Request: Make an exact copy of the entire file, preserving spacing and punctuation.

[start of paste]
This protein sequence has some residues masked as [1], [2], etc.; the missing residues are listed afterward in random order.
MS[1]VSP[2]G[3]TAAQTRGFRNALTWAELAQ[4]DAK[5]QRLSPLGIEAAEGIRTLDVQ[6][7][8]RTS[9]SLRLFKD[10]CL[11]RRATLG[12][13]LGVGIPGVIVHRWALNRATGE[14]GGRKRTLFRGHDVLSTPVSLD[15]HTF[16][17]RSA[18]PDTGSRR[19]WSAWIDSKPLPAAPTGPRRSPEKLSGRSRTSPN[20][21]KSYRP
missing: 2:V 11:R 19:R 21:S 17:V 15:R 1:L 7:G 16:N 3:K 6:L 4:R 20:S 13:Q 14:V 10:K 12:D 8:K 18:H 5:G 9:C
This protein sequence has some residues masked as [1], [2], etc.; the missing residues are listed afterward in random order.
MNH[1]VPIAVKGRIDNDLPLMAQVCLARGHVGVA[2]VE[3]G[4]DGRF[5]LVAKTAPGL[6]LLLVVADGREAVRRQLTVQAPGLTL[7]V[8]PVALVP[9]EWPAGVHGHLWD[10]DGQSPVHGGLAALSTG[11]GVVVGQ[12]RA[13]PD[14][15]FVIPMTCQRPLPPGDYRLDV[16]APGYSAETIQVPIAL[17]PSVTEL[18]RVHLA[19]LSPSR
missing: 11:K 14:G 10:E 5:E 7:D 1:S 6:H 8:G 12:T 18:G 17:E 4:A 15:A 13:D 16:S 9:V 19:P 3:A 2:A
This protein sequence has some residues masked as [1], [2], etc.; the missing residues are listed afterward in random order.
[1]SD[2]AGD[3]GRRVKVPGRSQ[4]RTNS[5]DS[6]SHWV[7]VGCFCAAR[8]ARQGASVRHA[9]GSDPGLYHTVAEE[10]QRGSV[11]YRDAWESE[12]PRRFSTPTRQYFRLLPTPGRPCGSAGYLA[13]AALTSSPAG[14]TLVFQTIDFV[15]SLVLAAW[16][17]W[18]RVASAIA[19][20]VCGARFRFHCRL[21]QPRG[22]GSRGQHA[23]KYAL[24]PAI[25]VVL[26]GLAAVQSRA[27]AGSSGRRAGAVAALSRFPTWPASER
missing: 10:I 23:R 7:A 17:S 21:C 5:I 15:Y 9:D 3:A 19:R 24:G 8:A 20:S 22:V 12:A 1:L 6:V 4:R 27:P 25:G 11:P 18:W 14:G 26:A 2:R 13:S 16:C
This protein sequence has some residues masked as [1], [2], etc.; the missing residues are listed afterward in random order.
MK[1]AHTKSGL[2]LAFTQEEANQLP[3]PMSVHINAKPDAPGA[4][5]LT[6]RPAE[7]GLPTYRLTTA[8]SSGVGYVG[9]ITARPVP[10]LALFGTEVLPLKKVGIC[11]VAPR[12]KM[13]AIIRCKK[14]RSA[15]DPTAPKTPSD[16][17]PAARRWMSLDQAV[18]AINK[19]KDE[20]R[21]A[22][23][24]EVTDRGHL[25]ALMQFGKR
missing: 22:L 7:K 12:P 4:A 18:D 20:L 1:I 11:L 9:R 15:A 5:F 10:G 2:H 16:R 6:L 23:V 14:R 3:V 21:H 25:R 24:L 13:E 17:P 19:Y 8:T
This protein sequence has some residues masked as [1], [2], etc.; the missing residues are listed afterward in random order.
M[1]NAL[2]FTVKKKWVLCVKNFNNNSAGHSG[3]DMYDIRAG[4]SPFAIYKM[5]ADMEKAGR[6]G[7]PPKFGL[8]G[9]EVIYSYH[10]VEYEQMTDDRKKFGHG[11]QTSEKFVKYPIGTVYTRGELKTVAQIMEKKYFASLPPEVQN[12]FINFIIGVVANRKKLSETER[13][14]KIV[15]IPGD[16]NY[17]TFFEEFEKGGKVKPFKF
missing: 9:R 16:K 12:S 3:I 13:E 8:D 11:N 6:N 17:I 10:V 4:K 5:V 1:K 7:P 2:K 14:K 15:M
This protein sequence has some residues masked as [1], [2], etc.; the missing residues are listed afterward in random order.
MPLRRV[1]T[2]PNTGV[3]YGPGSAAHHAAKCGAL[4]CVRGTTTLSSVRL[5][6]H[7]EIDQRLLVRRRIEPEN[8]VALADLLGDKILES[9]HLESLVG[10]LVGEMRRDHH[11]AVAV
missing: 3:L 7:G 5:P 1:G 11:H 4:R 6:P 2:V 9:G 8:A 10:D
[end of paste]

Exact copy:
This protein sequence has some residues masked as [1], [2], etc.; the missing residues are listed afterward in random order.
MS[1]VSP[2]G[3]TAAQTRGFRNALTWAELAQ[4]DAK[5]QRLSPLGIEAAEGIRTLDVQ[6][7][8]RTS[9]SLRLFKD[10]CL[11]RRATLG[12][13]LGVGIPGVIVHRWALNRATGE[14]GGRKRTLFRGHDVLSTPVSLD[15]HTF[16][17]RSA[18]PDTGSRR[19]WSAWIDSKPLPAAPTGPRRSPEKLSGRSRTSPN[20][21]KSYRP
missing: 2:V 11:R 19:R 21:S 17:V 15:R 1:L 7:G 16:N 3:K 6:L 4:R 20:S 13:Q 14:V 10:K 12:D 8:K 18:H 5:G 9:C
This protein sequence has some residues masked as [1], [2], etc.; the missing residues are listed afterward in random order.
MNH[1]VPIAVKGRIDNDLPLMAQVCLARGHVGVA[2]VE[3]G[4]DGRF[5]LVAKTAPGL[6]LLLVVADGREAVRRQLTVQAPGLTL[7]V[8]PVALVP[9]EWPAGVHGHLWD[10]DGQSPVHGGLAALSTG[11]GVVVGQ[12]RA[13]PD[14][15]FVIPMTCQRPLPPGDYRLDV[16]APGYSAETIQVPIAL[17]PSVTEL[18]RVHLA[19]LSPSR
missing: 11:K 14:G 10:E 5:E 7:D 1:S 6:H 8:G 12:T 18:G 17:E 4:A 15:A 13:D 16:S 9:V 19:P 3:A 2:A
This protein sequence has some residues masked as [1], [2], etc.; the missing residues are listed afterward in random order.
[1]SD[2]AGD[3]GRRVKVPGRSQ[4]RTNS[5]DS[6]SHWV[7]VGCFCAAR[8]ARQGASVRHA[9]GSDPGLYHTVAEE[10]QRGSV[11]YRDAWESE[12]PRRFSTPTRQYFRLLPTPGRPCGSAGYLA[13]AALTSSPAG[14]TLVFQTIDFV[15]SLVLAAW[16][17]W[18]RVASAIA[19][20]VCGARFRFHCRL[21]QPRG[22]GSRGQHA[23]KYAL[24]PAI[25]VVL[26]GLAAVQSRA[27]AGSSGRRAGAVAALSRFPTWPASER
missing: 10:I 23:R 7:A 17:S 21:C 5:I 15:Y 9:D 3:A 19:R 24:G 8:A 20:S 22:V 12:A 1:L 6:V 4:R 27:P 25:G 11:P 18:W 14:G 26:A 2:R 13:S 16:C
This protein sequence has some residues masked as [1], [2], etc.; the missing residues are listed afterward in random order.
MK[1]AHTKSGL[2]LAFTQEEANQLP[3]PMSVHINAKPDAPGA[4][5]LT[6]RPAE[7]GLPTYRLTTA[8]SSGVGYVG[9]ITARPVP[10]LALFGTEVLPLKKVGIC[11]VAPR[12]KM[13]AIIRCKK[14]RSA[15]DPTAPKTPSD[16][17]PAARRWMSLDQAV[18]AINK[19]KDE[20]R[21]A[22][23][24]EVTDRGHL[25]ALMQFGKR
missing: 22:L 7:K 12:P 4:A 18:D 20:L 1:I 11:L 9:R 15:A 5:F 10:G 2:H 16:R 6:L 23:V 14:R 3:V 21:H 25:R 24:L 13:E 17:P 19:Y 8:T
This protein sequence has some residues masked as [1], [2], etc.; the missing residues are listed afterward in random order.
M[1]NAL[2]FTVKKKWVLCVKNFNNNSAGHSG[3]DMYDIRAG[4]SPFAIYKM[5]ADMEKAGR[6]G[7]PPKFGL[8]G[9]EVIYSYH[10]VEYEQMTDDRKKFGHG[11]QTSEKFVKYPIGTVYTRGELKTVAQIMEKKYFASLPPEVQN[12]FINFIIGVVANRKKLSETER[13][14]KIV[15]IPGD[16]NY[17]TFFEEFEKGGKVKPFKF
missing: 9:R 16:K 12:S 3:I 13:E 8:D 11:N 6:N 17:I 10:V 4:K 5:V 1:K 7:P 2:K 14:K 15:M
This protein sequence has some residues masked as [1], [2], etc.; the missing residues are listed afterward in random order.
MPLRRV[1]T[2]PNTGV[3]YGPGSAAHHAAKCGAL[4]CVRGTTTLSSVRL[5][6]H[7]EIDQRLLVRRRIEPEN[8]VALADLLGDKILES[9]HLESLVG[10]LVGEMRRDHH[11]AVAV
missing: 3:L 7:G 5:P 1:G 11:H 4:R 6:P 2:V 9:G 8:A 10:D